You’ve decided that the time is right.  You want to start trying for a baby – simple right?  Well if you’re method of contraception is the cap, condoms or just plain good luck(!), stopping contraception is very straightforward.  However if you’re on the pill, have a coil or implants, then you may have more questions…

If you’ve been using any form of hormonal contraception, some doctors recommend allowing a month or two for your body to adjust itself to its natural cycle before conception. Others point out that the hormones are eliminated from your system as soon as you have your next menstrual period, and believe there’s no point in waiting. So what is the best way for each type and how soon can you get cracking with the task at hand?!

IUD or Mirena Coil

Mirena-coilThe only delay to your baby making with the IUD is that you’ll need to book an appointment with your GP to have it removed.  This type of coil (as opposed to the Mirena coil) releases no hormones, so as soon as it’s gone, your cycle should continue as normal and there’s no reason why you can’t start baby making straight away.  However, do bear in mind that waiting for one normal menstrual period  before trying to conceive is recommended, in order to make calculating your due date more accurate.

You can also safely start trying as soon as your Mirena coil is removed, but it may take a little longer for ovulation to occur.

Contraceptive Pill

If you’re taking the combined pill, it’s a good idea to complete your current cycle, then simply don’t start again.  This way you’ll have your regular withdrawal bleed, then a ‘normal’ period will follow in the weeks (or months) after.  If your cycle was irregular before going on the pill, you may find that your periods become less regular again.   Although you’ll be fertile once you stop taking the pills, it’s recommended that you give your body a full month before trying to conceive, so that your hormones are at their natural level, ready for conception.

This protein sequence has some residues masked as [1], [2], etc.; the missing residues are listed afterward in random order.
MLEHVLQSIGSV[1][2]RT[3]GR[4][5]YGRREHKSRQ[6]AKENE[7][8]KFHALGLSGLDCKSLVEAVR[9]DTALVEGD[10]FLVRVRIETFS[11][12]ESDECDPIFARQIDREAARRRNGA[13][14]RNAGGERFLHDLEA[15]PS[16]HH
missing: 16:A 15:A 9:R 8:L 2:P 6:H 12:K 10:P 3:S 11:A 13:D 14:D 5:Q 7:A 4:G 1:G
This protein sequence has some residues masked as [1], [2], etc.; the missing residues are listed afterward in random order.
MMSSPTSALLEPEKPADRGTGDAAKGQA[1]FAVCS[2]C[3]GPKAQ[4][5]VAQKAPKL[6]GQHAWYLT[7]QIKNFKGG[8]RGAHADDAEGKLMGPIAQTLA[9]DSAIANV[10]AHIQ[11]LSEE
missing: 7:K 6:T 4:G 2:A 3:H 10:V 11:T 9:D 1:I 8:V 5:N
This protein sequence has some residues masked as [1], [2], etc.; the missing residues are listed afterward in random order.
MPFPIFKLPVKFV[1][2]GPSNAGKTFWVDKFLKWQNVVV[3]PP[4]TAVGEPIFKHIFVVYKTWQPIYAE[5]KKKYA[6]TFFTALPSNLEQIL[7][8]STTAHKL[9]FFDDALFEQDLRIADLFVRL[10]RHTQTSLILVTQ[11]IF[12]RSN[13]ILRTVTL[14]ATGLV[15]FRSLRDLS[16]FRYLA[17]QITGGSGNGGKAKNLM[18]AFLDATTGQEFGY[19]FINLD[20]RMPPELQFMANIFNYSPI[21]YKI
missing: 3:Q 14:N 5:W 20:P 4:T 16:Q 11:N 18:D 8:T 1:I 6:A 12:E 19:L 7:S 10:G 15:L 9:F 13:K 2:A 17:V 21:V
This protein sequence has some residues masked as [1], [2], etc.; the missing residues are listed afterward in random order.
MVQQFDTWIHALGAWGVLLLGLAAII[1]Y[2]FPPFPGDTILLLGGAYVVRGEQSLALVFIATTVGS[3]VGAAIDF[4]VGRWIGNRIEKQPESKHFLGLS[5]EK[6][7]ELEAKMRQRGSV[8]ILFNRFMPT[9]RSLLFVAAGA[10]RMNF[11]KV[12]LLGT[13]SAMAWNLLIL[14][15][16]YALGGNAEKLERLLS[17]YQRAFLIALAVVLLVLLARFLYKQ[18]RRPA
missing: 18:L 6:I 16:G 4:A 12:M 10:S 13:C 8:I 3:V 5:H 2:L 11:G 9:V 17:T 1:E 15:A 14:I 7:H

If you’ve been taking the mini pill, you can stop whenever you like, but again it’s a good plan to let your body have a normal period before trying to conceive.

You may well be used to taking your pill at a certain time of day, if that’s the case make sure you swap your contraception for folic acid, so that you continue the habit!


Hormone Implant

As with the coils, this needs to be professionally removed, but it usually fairly quick, simple and painless as it will be done with anaesthetic.  Again, you’ll be fertile immediately, but you may want to give your hormones a month or so to settle back to normal.

Hormone Injections

This is the method of contraception that could wreak the most havoc on your baby making plans, as it can take a year , sometimes more, sometimes less for your fertility to return to normal after the injections stop.  For this reason, it may be worth swapping to another method for a year before you’re likely to want to conceive.

Next step to conception

Once you have stopped contraception and are trying to get pregnant, it is a good idea to keep a note of the dates of your menstrual periods. This will make calculating the fertile time of your cycle easier, and if infertility treatment is needed, knowing your typical cycle may help with diagnosis and treatment choices.